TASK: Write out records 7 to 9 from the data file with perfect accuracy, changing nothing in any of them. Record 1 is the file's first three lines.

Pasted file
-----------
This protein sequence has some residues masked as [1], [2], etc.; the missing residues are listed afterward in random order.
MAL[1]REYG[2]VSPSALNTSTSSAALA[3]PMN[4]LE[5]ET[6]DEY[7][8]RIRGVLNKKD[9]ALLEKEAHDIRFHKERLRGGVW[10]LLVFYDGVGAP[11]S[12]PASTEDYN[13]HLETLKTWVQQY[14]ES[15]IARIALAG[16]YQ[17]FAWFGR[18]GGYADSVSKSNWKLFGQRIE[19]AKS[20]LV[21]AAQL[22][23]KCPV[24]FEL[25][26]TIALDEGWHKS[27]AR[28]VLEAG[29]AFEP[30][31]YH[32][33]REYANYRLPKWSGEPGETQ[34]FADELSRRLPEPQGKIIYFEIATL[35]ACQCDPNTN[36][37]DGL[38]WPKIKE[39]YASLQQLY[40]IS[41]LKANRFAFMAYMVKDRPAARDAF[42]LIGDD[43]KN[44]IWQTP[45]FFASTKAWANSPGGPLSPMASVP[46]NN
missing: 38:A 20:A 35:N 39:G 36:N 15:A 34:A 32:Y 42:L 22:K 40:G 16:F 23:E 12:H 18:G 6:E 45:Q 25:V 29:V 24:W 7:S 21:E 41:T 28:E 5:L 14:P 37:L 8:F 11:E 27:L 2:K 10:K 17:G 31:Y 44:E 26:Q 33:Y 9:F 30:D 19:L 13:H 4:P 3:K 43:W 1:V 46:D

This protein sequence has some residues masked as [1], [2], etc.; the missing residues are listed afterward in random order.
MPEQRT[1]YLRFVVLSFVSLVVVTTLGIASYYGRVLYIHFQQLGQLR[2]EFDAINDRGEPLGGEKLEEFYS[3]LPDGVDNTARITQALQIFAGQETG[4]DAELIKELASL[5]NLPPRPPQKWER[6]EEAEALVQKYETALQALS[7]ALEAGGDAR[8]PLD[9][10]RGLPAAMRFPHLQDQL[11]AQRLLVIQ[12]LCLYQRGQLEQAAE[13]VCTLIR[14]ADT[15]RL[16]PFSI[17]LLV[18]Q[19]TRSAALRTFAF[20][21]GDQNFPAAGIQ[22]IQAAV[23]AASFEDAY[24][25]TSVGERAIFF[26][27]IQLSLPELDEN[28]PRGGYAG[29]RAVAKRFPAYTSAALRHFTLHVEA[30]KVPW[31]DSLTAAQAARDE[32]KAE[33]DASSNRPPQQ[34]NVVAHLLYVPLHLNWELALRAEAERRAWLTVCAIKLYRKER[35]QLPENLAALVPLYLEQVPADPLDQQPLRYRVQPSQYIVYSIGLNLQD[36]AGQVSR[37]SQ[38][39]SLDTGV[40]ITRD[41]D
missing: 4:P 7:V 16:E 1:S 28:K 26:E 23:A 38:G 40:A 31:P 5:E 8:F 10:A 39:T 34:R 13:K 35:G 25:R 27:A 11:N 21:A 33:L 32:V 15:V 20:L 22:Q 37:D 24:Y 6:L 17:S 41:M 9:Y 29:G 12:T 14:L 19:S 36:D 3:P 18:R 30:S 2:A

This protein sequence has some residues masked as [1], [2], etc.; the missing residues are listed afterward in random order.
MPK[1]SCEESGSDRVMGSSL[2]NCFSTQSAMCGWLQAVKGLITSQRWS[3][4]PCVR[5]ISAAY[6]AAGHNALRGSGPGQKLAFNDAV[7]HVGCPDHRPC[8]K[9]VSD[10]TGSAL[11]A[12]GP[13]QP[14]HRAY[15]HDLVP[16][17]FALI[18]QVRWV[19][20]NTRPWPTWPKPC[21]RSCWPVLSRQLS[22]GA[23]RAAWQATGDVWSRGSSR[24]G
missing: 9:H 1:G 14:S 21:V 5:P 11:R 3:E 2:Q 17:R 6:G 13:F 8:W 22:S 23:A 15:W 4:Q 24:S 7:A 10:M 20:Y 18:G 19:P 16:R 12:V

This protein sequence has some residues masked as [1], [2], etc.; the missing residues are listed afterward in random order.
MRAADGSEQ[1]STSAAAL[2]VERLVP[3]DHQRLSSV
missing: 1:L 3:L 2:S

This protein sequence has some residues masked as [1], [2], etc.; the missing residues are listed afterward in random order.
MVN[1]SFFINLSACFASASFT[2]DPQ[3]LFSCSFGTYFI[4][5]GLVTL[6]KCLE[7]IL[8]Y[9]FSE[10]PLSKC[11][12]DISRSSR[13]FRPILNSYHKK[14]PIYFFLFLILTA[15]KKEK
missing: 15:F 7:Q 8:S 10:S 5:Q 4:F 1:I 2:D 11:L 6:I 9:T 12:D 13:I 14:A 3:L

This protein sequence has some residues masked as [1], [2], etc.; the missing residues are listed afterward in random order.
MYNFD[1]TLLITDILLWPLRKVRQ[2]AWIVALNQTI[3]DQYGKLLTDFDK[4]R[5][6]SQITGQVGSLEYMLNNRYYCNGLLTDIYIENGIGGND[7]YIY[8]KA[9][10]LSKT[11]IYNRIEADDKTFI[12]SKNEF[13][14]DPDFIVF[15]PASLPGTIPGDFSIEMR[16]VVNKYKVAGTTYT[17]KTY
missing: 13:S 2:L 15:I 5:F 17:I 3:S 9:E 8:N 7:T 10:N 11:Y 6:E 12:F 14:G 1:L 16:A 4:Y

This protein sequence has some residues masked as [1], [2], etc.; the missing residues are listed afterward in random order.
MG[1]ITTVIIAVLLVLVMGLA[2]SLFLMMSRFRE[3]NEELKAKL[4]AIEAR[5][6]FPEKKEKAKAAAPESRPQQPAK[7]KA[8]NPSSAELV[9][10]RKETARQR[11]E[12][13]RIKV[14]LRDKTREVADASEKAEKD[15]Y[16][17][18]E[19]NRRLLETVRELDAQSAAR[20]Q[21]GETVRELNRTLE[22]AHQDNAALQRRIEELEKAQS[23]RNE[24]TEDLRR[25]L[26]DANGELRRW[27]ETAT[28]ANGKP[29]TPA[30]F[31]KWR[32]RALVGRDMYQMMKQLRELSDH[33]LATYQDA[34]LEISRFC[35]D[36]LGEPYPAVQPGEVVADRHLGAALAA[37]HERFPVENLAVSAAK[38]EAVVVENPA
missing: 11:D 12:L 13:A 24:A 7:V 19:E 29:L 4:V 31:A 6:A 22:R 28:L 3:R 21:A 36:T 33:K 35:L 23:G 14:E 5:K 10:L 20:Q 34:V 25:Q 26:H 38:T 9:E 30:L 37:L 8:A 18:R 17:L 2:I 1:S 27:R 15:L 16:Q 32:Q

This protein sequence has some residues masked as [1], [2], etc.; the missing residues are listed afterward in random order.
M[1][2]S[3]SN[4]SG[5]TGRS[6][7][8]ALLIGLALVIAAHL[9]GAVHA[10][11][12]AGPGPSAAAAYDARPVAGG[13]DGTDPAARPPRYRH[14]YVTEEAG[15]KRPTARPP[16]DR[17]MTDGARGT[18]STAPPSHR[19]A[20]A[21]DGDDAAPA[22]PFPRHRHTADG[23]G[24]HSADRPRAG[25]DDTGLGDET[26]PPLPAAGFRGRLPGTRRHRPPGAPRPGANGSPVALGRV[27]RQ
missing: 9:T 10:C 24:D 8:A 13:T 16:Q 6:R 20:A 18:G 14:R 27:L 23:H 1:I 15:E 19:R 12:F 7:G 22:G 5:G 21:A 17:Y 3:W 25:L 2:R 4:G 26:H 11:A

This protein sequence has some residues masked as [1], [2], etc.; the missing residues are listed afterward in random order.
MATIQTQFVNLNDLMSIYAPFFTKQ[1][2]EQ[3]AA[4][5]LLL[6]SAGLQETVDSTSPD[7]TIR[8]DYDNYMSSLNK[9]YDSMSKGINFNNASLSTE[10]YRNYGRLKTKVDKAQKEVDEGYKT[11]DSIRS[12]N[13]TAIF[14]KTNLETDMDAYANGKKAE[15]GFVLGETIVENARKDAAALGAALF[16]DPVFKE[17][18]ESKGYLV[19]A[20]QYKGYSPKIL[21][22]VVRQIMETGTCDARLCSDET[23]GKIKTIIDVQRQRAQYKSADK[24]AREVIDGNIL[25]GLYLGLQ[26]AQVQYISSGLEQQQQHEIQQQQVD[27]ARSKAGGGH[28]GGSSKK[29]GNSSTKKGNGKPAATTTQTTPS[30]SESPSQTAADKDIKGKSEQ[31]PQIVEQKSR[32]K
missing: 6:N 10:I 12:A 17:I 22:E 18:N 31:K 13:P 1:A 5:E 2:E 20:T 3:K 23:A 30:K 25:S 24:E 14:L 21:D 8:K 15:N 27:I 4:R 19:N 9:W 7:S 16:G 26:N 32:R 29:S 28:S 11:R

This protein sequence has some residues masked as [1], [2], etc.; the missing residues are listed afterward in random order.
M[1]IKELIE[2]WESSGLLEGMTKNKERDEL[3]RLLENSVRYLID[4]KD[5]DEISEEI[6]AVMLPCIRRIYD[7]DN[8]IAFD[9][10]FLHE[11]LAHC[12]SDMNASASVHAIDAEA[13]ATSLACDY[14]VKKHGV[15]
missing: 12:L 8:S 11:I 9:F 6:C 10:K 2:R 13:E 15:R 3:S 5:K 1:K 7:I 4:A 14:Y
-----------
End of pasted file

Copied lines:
This protein sequence has some residues masked as [1], [2], etc.; the missing residues are listed afterward in random order.
MG[1]ITTVIIAVLLVLVMGLA[2]SLFLMMSRFRE[3]NEELKAKL[4]AIEAR[5][6]FPEKKEKAKAAAPESRPQQPAK[7]KA[8]NPSSAELV[9][10]RKETARQR[11]E[12][13]RIKV[14]LRDKTREVADASEKAEKD[15]Y[16][17][18]E[19]NRRLLETVRELDAQSAAR[20]Q[21]GETVRELNRTLE[22]AHQDNAALQRRIEELEKAQS[23]RNE[24]TEDLRR[25]L[26]DANGELRRW[27]ETAT[28]ANGKP[29]TPA[30]F[31]KWR[32]RALVGRDMYQMMKQLRELSDH[33]LATYQDA[34]LEISRFC[35]D[36]LGEPYPAVQPGEVVADRHLGAALAA[37]HERFPVENLAVSAAK[38]EAVVVENPA
missing: 11:D 12:L 13:A 24:A 7:V 19:E 29:L 4:V 31:A 6:A 22:R 28:L 3:R 21:A 36:T 33:K 35:L 23:G 14:E 5:K 10:L 20:Q 34:V 25:Q 26:H 38:T 9:E 30:L 37:L 8:A 18:R 17:L 2:I 1:S 27:R 15:L 16:Q 32:Q

This protein sequence has some residues masked as [1], [2], etc.; the missing residues are listed afterward in random order.
M[1][2]S[3]SN[4]SG[5]TGRS[6][7][8]ALLIGLALVIAAHL[9]GAVHA[10][11][12]AGPGPSAAAAYDARPVAGG[13]DGTDPAARPPRYRH[14]YVTEEAG[15]KRPTARPP[16]DR[17]MTDGARGT[18]STAPPSHR[19]A[20]A[21]DGDDAAPA[22]PFPRHRHTADG[23]G[24]HSADRPRAG[25]DDTGLGDET[26]PPLPAAGFRGRLPGTRRHRPPGAPRPGANGSPVALGRV[27]RQ
missing: 9:T 10:C 24:D 8:A 13:T 16:Q 6:R 20:A 18:G 14:R 27:L 23:H 1:I 15:E 19:R 12:F 7:G 22:G 5:G 21:A 17:Y 3:W 25:L 2:R 4:G 26:H 11:A

This protein sequence has some residues masked as [1], [2], etc.; the missing residues are listed afterward in random order.
MATIQTQFVNLNDLMSIYAPFFTKQ[1][2]EQ[3]AA[4][5]LLL[6]SAGLQETVDSTSPD[7]TIR[8]DYDNYMSSLNK[9]YDSMSKGINFNNASLSTE[10]YRNYGRLKTKVDKAQKEVDEGYKT[11]DSIRS[12]N[13]TAIF[14]KTNLETDMDAYANGKKAE[15]GFVLGETIVENARKDAAALGAALF[16]DPVFKE[17][18]ESKGYLV[19]A[20]QYKGYSPKIL[21][22]VVRQIMETGTCDARLCSDET[23]GKIKTIIDVQRQRAQYKSADK[24]AREVIDGNIL[25]GLYLGLQ[26]AQVQYISSGLEQQQQHEIQQQQVD[27]ARSKAGGGH[28]GGSSKK[29]GNSSTKKGNGKPAATTTQTTPS[30]SESPSQTAADKDIKGKSEQ[31]PQIVEQKSR[32]K
missing: 6:N 10:I 12:A 17:I 22:E 18:N 31:K 13:P 1:A 5:E 2:E 20:T 3:K 23:A 30:K 25:S 24:E 14:L 21:D 8:K 15:N 27:I 4:R 19:N 9:W 7:S 16:G 26:N 32:R 29:S 28:S 11:R